GitHub’s Malicious Repo Explosion & How to Avoid It

GitHub Fork Bomb

This week Apiiro’s security researchers revealed their alarming findings that more than 100,000 repositories on GitHub are infected with malicious code. This is 1000x more compromised GitHub repos than have previously been found.

But that figure shouldn’t be surprising given last year’s sharp increase in software supply chain attacks which resulted in twice as many attacks as the previous three years combined. And when it comes to GitHub, the creating a new vector for a supply chain attack is simple: 

  1. Clone an existing (typically popular) repository
  2. Infect the code with malware
  3. Upload the compromised code back to GitHub using the original repo’s identical name 

And then hackers fork the new repos thousands of times, proliferating them across the site. While GitHub automatically identifies and cleans up so-called “fork bombs” many still escape into the wild, which can only be expected given GitHub hosts more than 100 million developers and over 420 million repositories. The implication is that, at any point in time, there are hundreds to thousands of malicious-but-benign-looking code repositories on GitHub.

So what can you do to avoid becoming a victim of one of these malicious forks?

How to Avoid GitHub Malware

In the latest attack, hackers compromised Python repos with an obfuscated version of a credential stealer (BlackCap-Grabber). Once login passwords, browser cookies and other sensitive information has been collected, it’s sent to a command and control (C&C) server.

Here at ActiveState, we recommend that security-conscious organizations only work with source code and never import prebuilt packages. Of course, pulling source code directly from GitHub (where most Python projects are hosted) means you’d be exposing your organization to just this kind of fork bomb attack. 

However, if you used the ActiveState Platform, you could benefit from a number of features that catch and filter out these kinds of attacks. This is because ActiveState maintains its own local repository of open source code pulled from each language’s ecosystem from which we automatically build packages on demand using a hardened build service.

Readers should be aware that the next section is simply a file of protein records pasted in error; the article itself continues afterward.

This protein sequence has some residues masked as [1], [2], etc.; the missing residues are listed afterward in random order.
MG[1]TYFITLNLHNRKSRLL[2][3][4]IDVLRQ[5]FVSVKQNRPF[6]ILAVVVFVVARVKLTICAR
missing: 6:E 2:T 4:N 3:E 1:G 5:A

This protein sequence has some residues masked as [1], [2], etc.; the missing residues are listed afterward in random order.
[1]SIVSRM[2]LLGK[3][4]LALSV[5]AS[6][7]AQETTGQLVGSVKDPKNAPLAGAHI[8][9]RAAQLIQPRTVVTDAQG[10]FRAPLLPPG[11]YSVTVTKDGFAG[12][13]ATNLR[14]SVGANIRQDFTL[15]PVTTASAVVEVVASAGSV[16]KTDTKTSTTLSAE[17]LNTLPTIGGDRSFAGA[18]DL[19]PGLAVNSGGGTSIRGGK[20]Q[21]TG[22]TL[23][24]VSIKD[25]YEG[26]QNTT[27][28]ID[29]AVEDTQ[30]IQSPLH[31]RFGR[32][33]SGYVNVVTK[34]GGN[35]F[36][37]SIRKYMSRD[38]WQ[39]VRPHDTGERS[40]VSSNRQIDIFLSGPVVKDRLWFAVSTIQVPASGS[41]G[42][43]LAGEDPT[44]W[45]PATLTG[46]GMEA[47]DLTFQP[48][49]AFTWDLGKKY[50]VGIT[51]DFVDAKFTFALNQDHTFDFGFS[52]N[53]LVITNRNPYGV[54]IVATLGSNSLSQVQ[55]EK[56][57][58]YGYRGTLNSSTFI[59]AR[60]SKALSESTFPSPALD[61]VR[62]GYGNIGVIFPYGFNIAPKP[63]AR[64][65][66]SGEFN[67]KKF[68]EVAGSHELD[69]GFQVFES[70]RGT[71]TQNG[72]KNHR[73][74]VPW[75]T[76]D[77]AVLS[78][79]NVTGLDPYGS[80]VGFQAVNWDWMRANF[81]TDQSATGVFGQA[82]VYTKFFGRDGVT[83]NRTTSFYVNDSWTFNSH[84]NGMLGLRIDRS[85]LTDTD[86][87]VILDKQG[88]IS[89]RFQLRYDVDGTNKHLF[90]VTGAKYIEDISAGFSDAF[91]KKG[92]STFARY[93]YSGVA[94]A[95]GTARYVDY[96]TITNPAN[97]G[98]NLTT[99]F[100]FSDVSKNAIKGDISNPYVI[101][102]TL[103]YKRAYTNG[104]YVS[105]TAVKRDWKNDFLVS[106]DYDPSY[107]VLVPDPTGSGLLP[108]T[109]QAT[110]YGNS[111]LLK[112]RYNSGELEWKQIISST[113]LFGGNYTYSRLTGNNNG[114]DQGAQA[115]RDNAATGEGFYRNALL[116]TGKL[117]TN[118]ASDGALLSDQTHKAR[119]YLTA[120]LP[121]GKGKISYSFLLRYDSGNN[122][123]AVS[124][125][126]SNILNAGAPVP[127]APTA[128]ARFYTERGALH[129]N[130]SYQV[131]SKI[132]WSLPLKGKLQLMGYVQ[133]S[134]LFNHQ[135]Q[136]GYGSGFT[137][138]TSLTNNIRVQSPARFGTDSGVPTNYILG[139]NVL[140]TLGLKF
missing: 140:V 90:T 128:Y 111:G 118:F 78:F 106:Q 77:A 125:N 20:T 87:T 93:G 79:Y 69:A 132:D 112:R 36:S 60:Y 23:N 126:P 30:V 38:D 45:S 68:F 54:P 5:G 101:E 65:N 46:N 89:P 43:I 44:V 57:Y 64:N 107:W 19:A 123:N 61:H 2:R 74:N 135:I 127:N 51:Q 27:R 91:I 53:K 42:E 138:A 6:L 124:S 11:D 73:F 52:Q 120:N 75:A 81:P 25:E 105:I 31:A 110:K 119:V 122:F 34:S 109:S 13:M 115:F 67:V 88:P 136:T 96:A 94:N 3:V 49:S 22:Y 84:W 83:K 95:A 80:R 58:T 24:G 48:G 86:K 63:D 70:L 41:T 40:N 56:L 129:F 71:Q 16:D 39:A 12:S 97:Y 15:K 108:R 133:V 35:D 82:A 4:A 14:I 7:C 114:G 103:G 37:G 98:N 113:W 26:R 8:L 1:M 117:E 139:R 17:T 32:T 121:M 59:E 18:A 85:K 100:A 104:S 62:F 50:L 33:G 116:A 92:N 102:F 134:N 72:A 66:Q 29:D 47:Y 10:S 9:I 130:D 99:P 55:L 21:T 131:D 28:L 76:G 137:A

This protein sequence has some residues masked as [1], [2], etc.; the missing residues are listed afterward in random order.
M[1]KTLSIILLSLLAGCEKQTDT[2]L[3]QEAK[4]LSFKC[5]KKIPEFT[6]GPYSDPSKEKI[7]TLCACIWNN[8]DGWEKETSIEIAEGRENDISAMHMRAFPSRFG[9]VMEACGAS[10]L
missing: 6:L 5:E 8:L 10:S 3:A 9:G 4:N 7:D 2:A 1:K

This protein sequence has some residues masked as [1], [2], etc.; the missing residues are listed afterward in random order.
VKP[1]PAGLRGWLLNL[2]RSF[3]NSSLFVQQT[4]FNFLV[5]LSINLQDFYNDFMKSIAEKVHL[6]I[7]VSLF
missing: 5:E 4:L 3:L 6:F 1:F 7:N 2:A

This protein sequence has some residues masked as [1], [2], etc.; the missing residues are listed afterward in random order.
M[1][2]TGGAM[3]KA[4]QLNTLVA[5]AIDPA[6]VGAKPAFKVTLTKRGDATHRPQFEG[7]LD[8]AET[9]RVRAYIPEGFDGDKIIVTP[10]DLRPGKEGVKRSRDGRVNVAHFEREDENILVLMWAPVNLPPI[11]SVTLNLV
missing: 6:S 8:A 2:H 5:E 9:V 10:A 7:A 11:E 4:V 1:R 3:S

On code import, ActiveState:

  • Scans the source code for known malware exploits and suspicious patterns (for example, shellcode embedded as base64 data).
  • Performs source code analysis to surface key threats, such as when a package may call out to external sources (i.e., a Control & Command server).
  • Quarantines source code that doesn’t meet security criteria for further investigation.
  • Performs egress blocking during build steps to ensure packages don’t pull in external resources.
ActiveState Ingestion & Build Pipeline
Figure 1: ActiveState Ingestion & Build Pipeline

The upshot is a defence in depth approach. In this specific case, unpacking the unobfuscated code initially calls out to pull in malicious Python code and subsequently includes a binary executable, as well – all issues that would be flagged by the ActiveState code ingestion pipeline. 

Conclusions: Malware in Source Code vs Binary Packages 

Hackers are moving upstream from poisoning open source repositories like the Python Package Index (PyPI) to poisoning source code repositories like GitHub. The problem for hackers lies in the fact that open source ecosystems enforce unique project names, meaning they need to rely on typosquatting: uploading a compromised version of a project like “NumPy” under the name “NimPy” and hoping someone fat-fingers their install command. Not so with GitHub, which allows multiple repos with the same name, distinguished only at the organization level. This allows hackers to promote their version of a popular project to unsuspecting developers. 

While GitHub provides hackers with the advantage of being able to use the same name as a popular project, hiding malware in Python source code is much harder than in a prebuilt/ binary Python package. Clearly, hackers are hoping that organizations’ existing tools are tuned for scanning prebuilt packages, rather than source code. A fair given that the vast majority of organizations continue to import and work with prebuilt packages despite the risks. 

At ActiveState, we recognize this trend, and ensure that our secure supply chain offering has the controls and processes in place to catch compromised source code before it ends up in your runtime environment. 

Next Steps

Watch our webinar on How to Make Open Source Suck Less by using ActiveState to improve your open source security and dependency management.

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